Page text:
As music-lovers, we here at Zimrii know you’re super sensitive to sound.
So, what do you think of the remix? Is it a perfect pastiche, or a down in the dumps bore? When you hear them, do you tap your feet? Or does your stomach turn?
A remix is defined as “a piece of media which has been altered from its original state by adding, removing and/or changing pieces of the item”. Basically, you can remix anything. Photos, food, clothes, art; but by far, the most commonly conjured meaning of remix is musical.
They’re so saturated in your modern-day culture that you don’t even know you’re listening to them. Think of the opening bars of the iconic ‘Brimful of Asha’. If it’s upbeat, you’re thinking of a remix.
Love them or hate them, the popularity of the remix increases with each year.
Now you’re wondering ‘why?’, right? Well we here at Zimrii have broken down some background, and some very good reasons, to want for the remix. See below!
The Birth of the Remix
Remixing then, began in Jamaica, and reaches back to around 1960.
Dj Lee “Scratch” Perry was looking for a way to make the mainstream music he loved more accessible to his Jamaican community. So far, all the records received from the Western world just didn’t fit with his Kingston counterculture. Inspired, he began to lift one track of its beats, one of its vocals, one of its effects – and apply them all to another, making them fit with laid-back, Kingston, life.
At 80+, Perry considers his remix work a spiritual calling; “I heard voices talking to me, telling me what to do and what to say. So I listened to what the voices told me, changed exactly what they told me to change, wrote what they told me to write and sang what they told me to sing. And it worked. Brilliantly.” (Interview with The Guardian). It’s an understatement to say that what he did was well received.
Remixes travel the world
It was another kid from Kingston Jamaica, though, that would end up being known for bringing Perry’s will to the world. Dj Kool Herc lived in Kingston till he was 12, at which point his parents up-and-emigrated. Those twelve years were enough, and the influential style of Kingston’s Rasta-remixes were burnt irrevocably on his musical mind, and soul.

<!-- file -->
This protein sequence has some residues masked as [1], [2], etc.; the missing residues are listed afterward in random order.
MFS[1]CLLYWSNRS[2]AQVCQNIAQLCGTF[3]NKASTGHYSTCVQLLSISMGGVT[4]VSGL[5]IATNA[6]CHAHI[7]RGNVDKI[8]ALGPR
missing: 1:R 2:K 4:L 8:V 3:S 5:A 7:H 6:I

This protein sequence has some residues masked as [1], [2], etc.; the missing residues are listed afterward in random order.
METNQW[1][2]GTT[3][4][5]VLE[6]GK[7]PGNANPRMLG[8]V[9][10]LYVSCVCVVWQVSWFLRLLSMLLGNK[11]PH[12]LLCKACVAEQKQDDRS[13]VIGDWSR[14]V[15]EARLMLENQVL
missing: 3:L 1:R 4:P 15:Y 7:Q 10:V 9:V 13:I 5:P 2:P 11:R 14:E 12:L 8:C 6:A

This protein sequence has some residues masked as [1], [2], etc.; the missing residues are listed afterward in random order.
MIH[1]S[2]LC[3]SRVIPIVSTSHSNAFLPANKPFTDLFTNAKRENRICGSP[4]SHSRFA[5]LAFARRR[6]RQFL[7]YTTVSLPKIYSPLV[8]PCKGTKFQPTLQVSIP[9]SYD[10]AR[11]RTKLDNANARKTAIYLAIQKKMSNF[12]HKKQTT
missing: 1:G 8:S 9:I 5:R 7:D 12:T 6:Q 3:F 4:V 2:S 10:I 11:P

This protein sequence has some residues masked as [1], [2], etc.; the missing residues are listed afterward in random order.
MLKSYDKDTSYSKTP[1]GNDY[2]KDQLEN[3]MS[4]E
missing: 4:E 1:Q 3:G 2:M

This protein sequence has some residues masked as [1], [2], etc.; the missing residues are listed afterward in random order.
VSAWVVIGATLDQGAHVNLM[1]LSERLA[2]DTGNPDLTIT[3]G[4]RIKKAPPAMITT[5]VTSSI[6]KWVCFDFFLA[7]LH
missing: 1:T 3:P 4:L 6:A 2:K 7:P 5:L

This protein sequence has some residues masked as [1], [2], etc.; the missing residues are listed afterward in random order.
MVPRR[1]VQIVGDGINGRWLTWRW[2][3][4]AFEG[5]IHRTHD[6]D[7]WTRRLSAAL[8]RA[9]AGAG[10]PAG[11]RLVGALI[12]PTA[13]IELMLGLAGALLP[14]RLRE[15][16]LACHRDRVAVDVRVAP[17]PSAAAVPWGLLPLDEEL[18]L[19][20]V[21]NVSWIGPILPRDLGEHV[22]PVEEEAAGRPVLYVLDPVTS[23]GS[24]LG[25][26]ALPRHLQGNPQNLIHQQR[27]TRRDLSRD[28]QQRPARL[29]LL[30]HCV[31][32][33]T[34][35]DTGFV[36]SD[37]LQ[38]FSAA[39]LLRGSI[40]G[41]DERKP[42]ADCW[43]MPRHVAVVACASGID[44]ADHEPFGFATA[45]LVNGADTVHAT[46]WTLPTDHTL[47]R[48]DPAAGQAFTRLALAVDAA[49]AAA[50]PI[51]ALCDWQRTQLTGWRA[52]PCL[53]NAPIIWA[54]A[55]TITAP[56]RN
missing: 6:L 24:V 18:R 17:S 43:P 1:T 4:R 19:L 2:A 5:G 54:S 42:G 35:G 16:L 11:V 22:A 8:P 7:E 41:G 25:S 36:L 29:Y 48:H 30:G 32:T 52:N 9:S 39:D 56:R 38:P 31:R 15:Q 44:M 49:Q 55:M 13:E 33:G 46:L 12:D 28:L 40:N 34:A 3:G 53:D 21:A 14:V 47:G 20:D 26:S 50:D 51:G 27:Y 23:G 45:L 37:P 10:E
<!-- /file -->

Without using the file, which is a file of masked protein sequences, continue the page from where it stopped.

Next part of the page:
As Herc got older, he ran with a graffiti crew that gave him his chilly moniker; and his first chance to throw a huge party. The memory of the music in Kingston still hammered in his head, and to channel it Herc was able to develop a new technique. Called Merry-go-round, he would purchase two of the same records and isolate the break, swapping between one another – allowing him to extend the part of the song that made his crew go crazy. Slowly his parties became incredibly popular, more and more people started to turn up, and BAM – the remix was commercial.
Later, remix was to find its home in disco. The first track to chart was Patrick Cowley’s fifteen minute version of Donna Summers ‘I Feel Love’; often credited as the source of modern-day dance.
As the kids grew up, so did the tech. When computers landed in the houses of the humble, the remix, once a club experience to covet, came to the masses. House music was born!
There, indeed, is the crux of the remix popularity today. It’s an easy way for you to feel artistic, to appreciate other people’s art, and to bring your favourite lyrics in line with your mood.
But Why Should I Let People Remix My Song?
There are a number of reasons you should consider releasing your track to be remixed.
If your aim is to up engagement, look no further. When fans fall in love with a remix, they’ll often seek out the original band. You’ll still get the ‘by’ credit, allowing your new audience to chase the song right back to the start, and for them to invest in your band.
In terms of confidence, remixing is a way to pay tribute. That someone loves your track so much they feel the need to re-imagine it, is the ultimate compliment. It will also inform your work with an authority that comes directly from another person engaging and interpreting your output. You’ll see your work from a whole new perspective!
As Perry would tell you, another advantage of the remix is that you’ll be opening up your work to a whole new type of fan. Dance fans, for example, are unlikely to explore rock music as it’s just not for them. When your track fits into a different sub-genre, there are a number of new ears for it to explore, and bring back into the flock.
Who knows, your track might even get remixed so much you can add a special disc to your album!
Just remember, “good artists copy, great artists steal” (Pablo Picasso).
ZIMRII’S FAVOURITE REMIXES:
‘We Are Your Friends’ by Justice vs Simian; ‘Spin Spin Sugar’ (Armand’s Dark Garage Mix) by Sneaker Pimps; ‘Missing’ (Todd Terry Remix) by Everything But The Girl; ‘Brimful of Asha’ (The Norman Cook Remix) by Cornershop.
What’s your favourite remix? Why not post it below!? Then join Zimrii, the innovative music platform that allows you total control of your music business. Using BlockChain technology to assert your Copyright conditions, Zimrii uses Smart Contracts and integrated crowdfunding features to help you connect with your audience and earn direct to artist – cutting away the outdated middleman. It’s the twenty-first century music revolution!
Also published on Medium.